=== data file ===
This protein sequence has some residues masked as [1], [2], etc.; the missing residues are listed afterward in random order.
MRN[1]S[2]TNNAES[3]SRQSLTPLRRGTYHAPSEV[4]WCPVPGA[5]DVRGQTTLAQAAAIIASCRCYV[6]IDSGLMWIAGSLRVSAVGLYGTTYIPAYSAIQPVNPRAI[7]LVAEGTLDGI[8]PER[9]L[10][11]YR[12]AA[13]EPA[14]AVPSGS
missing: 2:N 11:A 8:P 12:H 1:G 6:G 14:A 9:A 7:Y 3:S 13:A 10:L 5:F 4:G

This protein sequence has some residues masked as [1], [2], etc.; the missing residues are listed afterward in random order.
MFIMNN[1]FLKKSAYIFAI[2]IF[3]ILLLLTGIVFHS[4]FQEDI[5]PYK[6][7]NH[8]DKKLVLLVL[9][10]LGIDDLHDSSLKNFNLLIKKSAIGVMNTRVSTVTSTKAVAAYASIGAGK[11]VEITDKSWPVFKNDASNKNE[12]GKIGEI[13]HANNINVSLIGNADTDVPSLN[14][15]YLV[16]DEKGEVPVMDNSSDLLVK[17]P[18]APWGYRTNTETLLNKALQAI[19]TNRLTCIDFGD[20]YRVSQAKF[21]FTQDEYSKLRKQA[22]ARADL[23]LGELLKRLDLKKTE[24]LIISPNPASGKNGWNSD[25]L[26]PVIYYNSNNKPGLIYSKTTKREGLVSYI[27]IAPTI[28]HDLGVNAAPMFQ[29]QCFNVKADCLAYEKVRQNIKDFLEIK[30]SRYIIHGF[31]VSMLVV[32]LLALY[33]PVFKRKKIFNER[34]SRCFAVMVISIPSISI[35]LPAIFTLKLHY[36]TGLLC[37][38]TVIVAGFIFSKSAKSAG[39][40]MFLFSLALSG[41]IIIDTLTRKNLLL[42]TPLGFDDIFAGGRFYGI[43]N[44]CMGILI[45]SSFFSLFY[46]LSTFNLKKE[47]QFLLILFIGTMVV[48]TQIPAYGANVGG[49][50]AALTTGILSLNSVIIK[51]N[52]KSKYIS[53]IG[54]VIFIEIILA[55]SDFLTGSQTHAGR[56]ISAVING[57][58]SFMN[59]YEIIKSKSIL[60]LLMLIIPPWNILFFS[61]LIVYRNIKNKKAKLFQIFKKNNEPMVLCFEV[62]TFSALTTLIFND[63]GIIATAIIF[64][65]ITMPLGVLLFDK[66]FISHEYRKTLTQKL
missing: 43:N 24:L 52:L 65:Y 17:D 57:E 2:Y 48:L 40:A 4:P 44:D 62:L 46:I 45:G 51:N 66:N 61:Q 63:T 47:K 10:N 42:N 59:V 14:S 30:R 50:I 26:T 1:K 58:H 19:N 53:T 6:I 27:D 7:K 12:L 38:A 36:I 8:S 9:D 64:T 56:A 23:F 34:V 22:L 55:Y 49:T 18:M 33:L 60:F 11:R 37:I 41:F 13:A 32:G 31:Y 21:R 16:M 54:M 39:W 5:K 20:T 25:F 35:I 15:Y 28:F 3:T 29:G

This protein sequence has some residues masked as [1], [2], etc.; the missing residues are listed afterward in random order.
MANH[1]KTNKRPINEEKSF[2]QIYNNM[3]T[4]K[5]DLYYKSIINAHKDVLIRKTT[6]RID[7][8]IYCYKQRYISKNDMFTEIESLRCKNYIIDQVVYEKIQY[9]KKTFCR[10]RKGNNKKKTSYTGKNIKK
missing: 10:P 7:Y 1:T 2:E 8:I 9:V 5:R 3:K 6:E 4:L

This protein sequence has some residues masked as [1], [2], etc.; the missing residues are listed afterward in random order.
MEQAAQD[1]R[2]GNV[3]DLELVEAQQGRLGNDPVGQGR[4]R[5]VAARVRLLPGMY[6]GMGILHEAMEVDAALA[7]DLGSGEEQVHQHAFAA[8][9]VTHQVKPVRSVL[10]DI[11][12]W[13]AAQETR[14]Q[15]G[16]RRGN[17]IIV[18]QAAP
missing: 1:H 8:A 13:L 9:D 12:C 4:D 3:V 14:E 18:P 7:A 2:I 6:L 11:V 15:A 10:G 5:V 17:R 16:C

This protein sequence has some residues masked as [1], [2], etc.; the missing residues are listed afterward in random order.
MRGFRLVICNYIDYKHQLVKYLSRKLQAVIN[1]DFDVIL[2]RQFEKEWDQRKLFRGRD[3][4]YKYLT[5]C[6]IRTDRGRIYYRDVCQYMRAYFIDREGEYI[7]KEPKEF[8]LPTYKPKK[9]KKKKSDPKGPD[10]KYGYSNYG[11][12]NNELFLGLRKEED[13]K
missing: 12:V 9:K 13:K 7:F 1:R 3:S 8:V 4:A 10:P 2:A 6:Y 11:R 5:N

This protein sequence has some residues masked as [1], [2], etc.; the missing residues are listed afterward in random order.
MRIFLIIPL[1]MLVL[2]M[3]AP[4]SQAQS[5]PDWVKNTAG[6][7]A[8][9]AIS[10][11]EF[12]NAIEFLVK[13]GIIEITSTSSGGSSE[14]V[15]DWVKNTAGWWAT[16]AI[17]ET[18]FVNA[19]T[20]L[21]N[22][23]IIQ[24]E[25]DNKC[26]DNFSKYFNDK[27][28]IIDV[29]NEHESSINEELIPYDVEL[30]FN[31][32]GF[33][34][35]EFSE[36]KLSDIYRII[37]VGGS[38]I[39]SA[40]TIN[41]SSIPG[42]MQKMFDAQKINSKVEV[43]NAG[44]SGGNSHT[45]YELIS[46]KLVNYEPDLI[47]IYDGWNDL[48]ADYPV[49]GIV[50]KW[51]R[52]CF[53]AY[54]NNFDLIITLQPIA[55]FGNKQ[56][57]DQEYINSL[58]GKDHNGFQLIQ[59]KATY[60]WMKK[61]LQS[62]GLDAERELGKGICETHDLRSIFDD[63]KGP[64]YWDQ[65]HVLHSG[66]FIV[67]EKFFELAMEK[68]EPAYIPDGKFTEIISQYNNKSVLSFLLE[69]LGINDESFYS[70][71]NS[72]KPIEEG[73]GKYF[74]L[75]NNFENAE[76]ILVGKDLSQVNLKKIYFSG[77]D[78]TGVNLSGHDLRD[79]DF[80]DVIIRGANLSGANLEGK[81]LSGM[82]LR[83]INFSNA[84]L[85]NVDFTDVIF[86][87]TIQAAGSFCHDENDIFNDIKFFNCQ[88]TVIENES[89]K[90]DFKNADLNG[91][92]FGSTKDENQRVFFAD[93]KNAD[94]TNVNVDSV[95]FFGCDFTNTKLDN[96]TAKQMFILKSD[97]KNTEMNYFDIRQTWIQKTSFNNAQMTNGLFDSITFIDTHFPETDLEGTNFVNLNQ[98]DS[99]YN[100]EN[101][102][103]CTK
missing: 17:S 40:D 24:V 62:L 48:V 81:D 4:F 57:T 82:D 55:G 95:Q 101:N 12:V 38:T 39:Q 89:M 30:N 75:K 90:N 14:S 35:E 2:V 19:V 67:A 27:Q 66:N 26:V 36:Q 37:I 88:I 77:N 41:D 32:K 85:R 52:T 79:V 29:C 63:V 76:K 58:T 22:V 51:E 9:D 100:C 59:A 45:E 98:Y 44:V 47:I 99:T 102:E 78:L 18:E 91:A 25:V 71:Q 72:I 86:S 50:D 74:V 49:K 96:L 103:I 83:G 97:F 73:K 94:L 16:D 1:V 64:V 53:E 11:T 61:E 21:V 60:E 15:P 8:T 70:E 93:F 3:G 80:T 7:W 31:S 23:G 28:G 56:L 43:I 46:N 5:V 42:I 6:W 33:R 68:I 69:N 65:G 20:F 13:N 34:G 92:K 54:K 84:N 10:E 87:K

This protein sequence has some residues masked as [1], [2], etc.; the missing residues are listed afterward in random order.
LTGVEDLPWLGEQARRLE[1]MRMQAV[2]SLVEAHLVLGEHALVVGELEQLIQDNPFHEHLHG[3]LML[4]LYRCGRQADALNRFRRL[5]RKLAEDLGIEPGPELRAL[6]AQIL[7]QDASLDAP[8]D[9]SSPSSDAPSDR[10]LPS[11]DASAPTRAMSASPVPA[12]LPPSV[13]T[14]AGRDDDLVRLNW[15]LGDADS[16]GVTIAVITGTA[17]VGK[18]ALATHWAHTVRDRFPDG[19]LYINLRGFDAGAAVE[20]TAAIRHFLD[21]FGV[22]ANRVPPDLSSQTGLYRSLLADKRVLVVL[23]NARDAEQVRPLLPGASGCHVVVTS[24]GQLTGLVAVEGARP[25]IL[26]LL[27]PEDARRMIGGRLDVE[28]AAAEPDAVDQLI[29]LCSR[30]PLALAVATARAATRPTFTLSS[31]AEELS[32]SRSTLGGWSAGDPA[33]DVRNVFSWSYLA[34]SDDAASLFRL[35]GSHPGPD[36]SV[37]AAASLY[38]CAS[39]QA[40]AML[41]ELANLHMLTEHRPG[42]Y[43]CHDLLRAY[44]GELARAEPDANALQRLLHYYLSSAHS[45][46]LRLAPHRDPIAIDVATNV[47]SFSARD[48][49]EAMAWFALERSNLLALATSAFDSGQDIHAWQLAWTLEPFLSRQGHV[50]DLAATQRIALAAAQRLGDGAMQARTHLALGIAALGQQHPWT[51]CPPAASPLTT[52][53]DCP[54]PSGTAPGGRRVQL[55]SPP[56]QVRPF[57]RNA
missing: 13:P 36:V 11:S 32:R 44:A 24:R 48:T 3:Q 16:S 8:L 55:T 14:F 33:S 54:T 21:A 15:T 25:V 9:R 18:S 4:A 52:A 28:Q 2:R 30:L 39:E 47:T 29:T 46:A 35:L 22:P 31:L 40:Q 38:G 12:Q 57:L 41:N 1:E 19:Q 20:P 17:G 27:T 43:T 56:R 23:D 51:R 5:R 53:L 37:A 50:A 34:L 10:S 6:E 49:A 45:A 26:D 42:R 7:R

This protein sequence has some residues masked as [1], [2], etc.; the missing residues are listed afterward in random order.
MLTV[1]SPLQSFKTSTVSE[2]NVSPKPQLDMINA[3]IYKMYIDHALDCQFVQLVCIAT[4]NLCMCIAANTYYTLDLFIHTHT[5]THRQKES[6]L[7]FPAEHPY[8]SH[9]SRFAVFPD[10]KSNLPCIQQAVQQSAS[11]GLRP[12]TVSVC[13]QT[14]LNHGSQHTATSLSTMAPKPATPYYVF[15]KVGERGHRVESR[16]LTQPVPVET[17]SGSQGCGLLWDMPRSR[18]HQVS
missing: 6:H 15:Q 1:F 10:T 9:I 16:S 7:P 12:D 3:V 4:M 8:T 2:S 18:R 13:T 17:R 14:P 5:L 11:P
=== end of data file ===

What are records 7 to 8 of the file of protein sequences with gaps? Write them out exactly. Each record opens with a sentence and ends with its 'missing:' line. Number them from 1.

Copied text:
This protein sequence has some residues masked as [1], [2], etc.; the missing residues are listed afterward in random order.
LTGVEDLPWLGEQARRLE[1]MRMQAV[2]SLVEAHLVLGEHALVVGELEQLIQDNPFHEHLHG[3]LML[4]LYRCGRQADALNRFRRL[5]RKLAEDLGIEPGPELRAL[6]AQIL[7]QDASLDAP[8]D[9]SSPSSDAPSDR[10]LPS[11]DASAPTRAMSASPVPA[12]LPPSV[13]T[14]AGRDDDLVRLNW[15]LGDADS[16]GVTIAVITGTA[17]VGK[18]ALATHWAHTVRDRFPDG[19]LYINLRGFDAGAAVE[20]TAAIRHFLD[21]FGV[22]ANRVPPDLSSQTGLYRSLLADKRVLVVL[23]NARDAEQVRPLLPGASGCHVVVTS[24]GQLTGLVAVEGARP[25]IL[26]LL[27]PEDARRMIGGRLDVE[28]AAAEPDAVDQLI[29]LCSR[30]PLALAVATARAATRPTFTLSS[31]AEELS[32]SRSTLGGWSAGDPA[33]DVRNVFSWSYLA[34]SDDAASLFRL[35]GSHPGPD[36]SV[37]AAASLY[38]CAS[39]QA[40]AML[41]ELANLHMLTEHRPG[42]Y[43]CHDLLRAY[44]GELARAEPDANALQRLLHYYLSSAHS[45][46]LRLAPHRDPIAIDVATNV[47]SFSARD[48][49]EAMAWFALERSNLLALATSAFDSGQDIHAWQLAWTLEPFLSRQGHV[50]DLAATQRIALAAAQRLGDGAMQARTHLALGIAALGQQHPWT[51]CPPAASPLTT[52][53]DCP[54]PSGTAPGGRRVQL[55]SPP[56]QVRPF[57]RNA
missing: 13:P 36:V 11:S 32:R 44:A 24:R 48:T 3:Q 16:S 8:L 55:T 14:F 33:S 54:T 21:A 15:T 25:V 9:R 18:S 4:A 52:A 28:Q 2:R 30:L 39:E 47:T 29:T 46:A 35:L 22:P 31:L 40:Q 38:G 12:Q 57:L 41:N 1:E 19:Q 20:P 17:G 27:T 43:T 56:R 23:D 51:R 5:R 53:L 37:A 50:A 34:L 10:S 6:E 49:A 45:A 26:D 42:R 7:R

This protein sequence has some residues masked as [1], [2], etc.; the missing residues are listed afterward in random order.
MLTV[1]SPLQSFKTSTVSE[2]NVSPKPQLDMINA[3]IYKMYIDHALDCQFVQLVCIAT[4]NLCMCIAANTYYTLDLFIHTHT[5]THRQKES[6]L[7]FPAEHPY[8]SH[9]SRFAVFPD[10]KSNLPCIQQAVQQSAS[11]GLRP[12]TVSVC[13]QT[14]LNHGSQHTATSLSTMAPKPATPYYVF[15]KVGERGHRVESR[16]LTQPVPVET[17]SGSQGCGLLWDMPRSR[18]HQVS
missing: 6:H 15:Q 1:F 10:T 9:I 16:S 7:P 12:D 3:V 4:M 8:T 2:S 18:R 13:T 17:R 14:P 5:L 11:P